I suspect Hughes did it in full expectation that many of the jockeys would follow, thus making life very difficult for -- or even isolate -- the favourite, Kingman, who was drawn furthest away from the stands in stall one.
It certainly didn’t work for his own mount, with Toormore not appearing to enjoy being out in front so long (unlike at The Curragh last September) and ending up being beaten by both his stablemates, who are considered inferior colts.
But irony of ironies, Hughes’s employer, Richard Hannon, still won the race -- with a different animal that Hughes had championed after his two electrifying wins as a two-year-old.
Night Of Thunder’s victory was no fluke. And it brought welcome success for owner Saeed Manana, who has invested heavily in British racing for many years, and for jockey Kieren Fallon, whose career has followed many varied paths but whose race-riding remains intelligent and intuitive.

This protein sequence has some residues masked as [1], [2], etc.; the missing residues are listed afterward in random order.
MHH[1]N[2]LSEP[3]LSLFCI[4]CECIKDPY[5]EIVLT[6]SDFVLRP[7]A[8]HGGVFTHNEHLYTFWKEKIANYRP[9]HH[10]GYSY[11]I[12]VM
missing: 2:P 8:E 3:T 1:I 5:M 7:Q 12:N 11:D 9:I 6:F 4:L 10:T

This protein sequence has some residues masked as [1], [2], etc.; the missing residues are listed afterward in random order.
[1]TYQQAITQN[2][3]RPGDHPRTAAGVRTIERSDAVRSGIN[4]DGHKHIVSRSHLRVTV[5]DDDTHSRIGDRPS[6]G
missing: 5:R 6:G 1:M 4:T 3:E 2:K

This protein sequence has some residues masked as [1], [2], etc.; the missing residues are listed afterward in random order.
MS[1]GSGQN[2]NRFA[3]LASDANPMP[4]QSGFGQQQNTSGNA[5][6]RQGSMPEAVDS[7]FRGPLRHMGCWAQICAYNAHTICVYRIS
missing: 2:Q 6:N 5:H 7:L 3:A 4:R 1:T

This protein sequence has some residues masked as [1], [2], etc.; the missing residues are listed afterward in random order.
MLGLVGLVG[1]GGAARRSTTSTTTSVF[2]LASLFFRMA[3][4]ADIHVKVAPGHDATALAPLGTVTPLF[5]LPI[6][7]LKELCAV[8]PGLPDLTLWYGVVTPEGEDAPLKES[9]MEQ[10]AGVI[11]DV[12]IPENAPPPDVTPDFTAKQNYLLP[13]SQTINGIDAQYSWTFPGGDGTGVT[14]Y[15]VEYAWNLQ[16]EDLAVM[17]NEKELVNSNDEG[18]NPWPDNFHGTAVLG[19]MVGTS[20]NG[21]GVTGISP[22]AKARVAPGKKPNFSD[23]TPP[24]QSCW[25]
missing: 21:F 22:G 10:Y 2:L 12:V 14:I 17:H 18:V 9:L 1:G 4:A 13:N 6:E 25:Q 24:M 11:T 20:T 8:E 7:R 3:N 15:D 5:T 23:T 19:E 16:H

However, there is equally little doubt that the second and third must still be considered top-class horses. Yes, Kingman was vanquished -- and the frustration was etched all over trainer John Gosden’s face as long as 24 hours after the race. But the book will continue to tell us that he thrashed the winner of the 2,000 Guineas by four-and-a-half lengths.
As for Australia, Epsom on Saturday 7th June surely beckons for the son of a Derby winner (Galileo) an an Oaks winner (Ouija Board). O’Brien leaves himself open to much mickey-taking and mocking when he issues statements along the lines of ‘best horse I have trained’. But this colt looked magnificent at Newmarket and, considering the circumstances of the race over an inadequate trip, produced a serious performance that went some way towards supporting his praise.
It might stick in the craw of sporting enthusiasts that only a matter of months after Australia bashed up the Poms in the Ashes, it might do so again in the Derby. But after a Classic weekend which threw up more confusion than clarity, that just might be the most concrete conclusion to draw.